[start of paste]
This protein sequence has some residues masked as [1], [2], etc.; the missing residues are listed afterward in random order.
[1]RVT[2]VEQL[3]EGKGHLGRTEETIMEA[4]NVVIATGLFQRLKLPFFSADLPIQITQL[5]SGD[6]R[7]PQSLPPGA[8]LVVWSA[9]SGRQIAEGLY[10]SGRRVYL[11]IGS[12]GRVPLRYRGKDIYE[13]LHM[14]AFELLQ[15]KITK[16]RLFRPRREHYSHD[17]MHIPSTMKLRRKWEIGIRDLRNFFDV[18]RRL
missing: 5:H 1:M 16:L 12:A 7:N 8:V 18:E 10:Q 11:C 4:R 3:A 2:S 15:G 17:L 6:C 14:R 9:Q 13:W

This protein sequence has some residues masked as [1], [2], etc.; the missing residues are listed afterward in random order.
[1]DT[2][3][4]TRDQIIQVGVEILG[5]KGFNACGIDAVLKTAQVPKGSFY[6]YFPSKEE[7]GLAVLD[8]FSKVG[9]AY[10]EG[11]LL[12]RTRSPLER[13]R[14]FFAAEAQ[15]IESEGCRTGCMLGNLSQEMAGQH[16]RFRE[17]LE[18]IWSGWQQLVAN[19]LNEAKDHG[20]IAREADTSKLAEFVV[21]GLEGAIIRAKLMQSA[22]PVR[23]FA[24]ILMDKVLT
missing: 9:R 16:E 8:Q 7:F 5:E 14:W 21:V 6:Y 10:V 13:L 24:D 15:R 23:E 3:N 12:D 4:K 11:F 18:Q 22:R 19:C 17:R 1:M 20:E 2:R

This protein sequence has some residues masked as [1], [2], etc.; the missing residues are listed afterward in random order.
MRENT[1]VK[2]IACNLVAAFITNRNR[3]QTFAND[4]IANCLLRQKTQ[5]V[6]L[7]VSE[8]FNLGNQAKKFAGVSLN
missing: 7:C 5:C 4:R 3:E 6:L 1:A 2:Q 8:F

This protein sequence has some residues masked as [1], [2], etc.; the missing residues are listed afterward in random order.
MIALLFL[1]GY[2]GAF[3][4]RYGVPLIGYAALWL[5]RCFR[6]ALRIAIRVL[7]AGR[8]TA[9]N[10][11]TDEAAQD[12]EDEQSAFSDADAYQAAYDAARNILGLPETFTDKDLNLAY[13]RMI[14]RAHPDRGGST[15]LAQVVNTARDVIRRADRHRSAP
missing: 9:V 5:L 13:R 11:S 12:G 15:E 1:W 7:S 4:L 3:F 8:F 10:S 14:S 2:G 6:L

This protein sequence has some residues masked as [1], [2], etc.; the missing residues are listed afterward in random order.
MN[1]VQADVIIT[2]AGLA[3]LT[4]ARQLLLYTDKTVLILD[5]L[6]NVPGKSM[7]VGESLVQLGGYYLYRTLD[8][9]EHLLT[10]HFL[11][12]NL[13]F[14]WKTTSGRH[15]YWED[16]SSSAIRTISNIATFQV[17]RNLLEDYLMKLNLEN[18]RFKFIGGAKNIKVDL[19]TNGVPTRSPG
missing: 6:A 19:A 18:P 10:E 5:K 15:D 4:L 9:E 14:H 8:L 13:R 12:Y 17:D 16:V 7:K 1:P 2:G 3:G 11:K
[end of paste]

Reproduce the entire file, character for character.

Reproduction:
This protein sequence has some residues masked as [1], [2], etc.; the missing residues are listed afterward in random order.
[1]RVT[2]VEQL[3]EGKGHLGRTEETIMEA[4]NVVIATGLFQRLKLPFFSADLPIQITQL[5]SGD[6]R[7]PQSLPPGA[8]LVVWSA[9]SGRQIAEGLY[10]SGRRVYL[11]IGS[12]GRVPLRYRGKDIYE[13]LHM[14]AFELLQ[15]KITK[16]RLFRPRREHYSHD[17]MHIPSTMKLRRKWEIGIRDLRNFFDV[18]RRL
missing: 5:H 1:M 16:L 12:A 7:N 8:V 18:E 10:Q 11:C 4:R 3:A 2:S 15:G 17:L 6:C 14:R 9:Q 13:W

This protein sequence has some residues masked as [1], [2], etc.; the missing residues are listed afterward in random order.
[1]DT[2][3][4]TRDQIIQVGVEILG[5]KGFNACGIDAVLKTAQVPKGSFY[6]YFPSKEE[7]GLAVLD[8]FSKVG[9]AY[10]EG[11]LL[12]RTRSPLER[13]R[14]FFAAEAQ[15]IESEGCRTGCMLGNLSQEMAGQH[16]RFRE[17]LE[18]IWSGWQQLVAN[19]LNEAKDHG[20]IAREADTSKLAEFVV[21]GLEGAIIRAKLMQSA[22]PVR[23]FA[24]ILMDKVLT
missing: 9:R 16:E 8:Q 7:F 5:E 14:W 21:V 6:Y 10:V 13:L 24:D 15:R 23:E 3:N 12:D 4:K 11:F 18:Q 22:R 19:C 17:R 1:M 20:E 2:R

This protein sequence has some residues masked as [1], [2], etc.; the missing residues are listed afterward in random order.
MRENT[1]VK[2]IACNLVAAFITNRNR[3]QTFAND[4]IANCLLRQKTQ[5]V[6]L[7]VSE[8]FNLGNQAKKFAGVSLN
missing: 7:C 5:C 4:R 3:E 6:L 1:A 2:Q 8:F

This protein sequence has some residues masked as [1], [2], etc.; the missing residues are listed afterward in random order.
MIALLFL[1]GY[2]GAF[3][4]RYGVPLIGYAALWL[5]RCFR[6]ALRIAIRVL[7]AGR[8]TA[9]N[10][11]TDEAAQD[12]EDEQSAFSDADAYQAAYDAARNILGLPETFTDKDLNLAY[13]RMI[14]RAHPDRGGST[15]LAQVVNTARDVIRRADRHRSAP
missing: 9:V 5:L 13:R 11:S 12:G 15:E 1:W 7:S 4:L 3:F 8:F 10:S 14:S 2:G 6:L

This protein sequence has some residues masked as [1], [2], etc.; the missing residues are listed afterward in random order.
MN[1]VQADVIIT[2]AGLA[3]LT[4]ARQLLLYTDKTVLILD[5]L[6]NVPGKSM[7]VGESLVQLGGYYLYRTLD[8][9]EHLLT[10]HFL[11][12]NL[13]F[14]WKTTSGRH[15]YWED[16]SSSAIRTISNIATFQV[17]RNLLEDYLMKLNLEN[18]RFKFIGGAKNIKVDL[19]TNGVPTRSPG
missing: 6:A 19:A 18:P 10:E 5:K 15:D 4:L 9:E 14:H 8:L 13:R 12:Y 17:D 16:V 7:K 1:P 2:G 3:G 11:K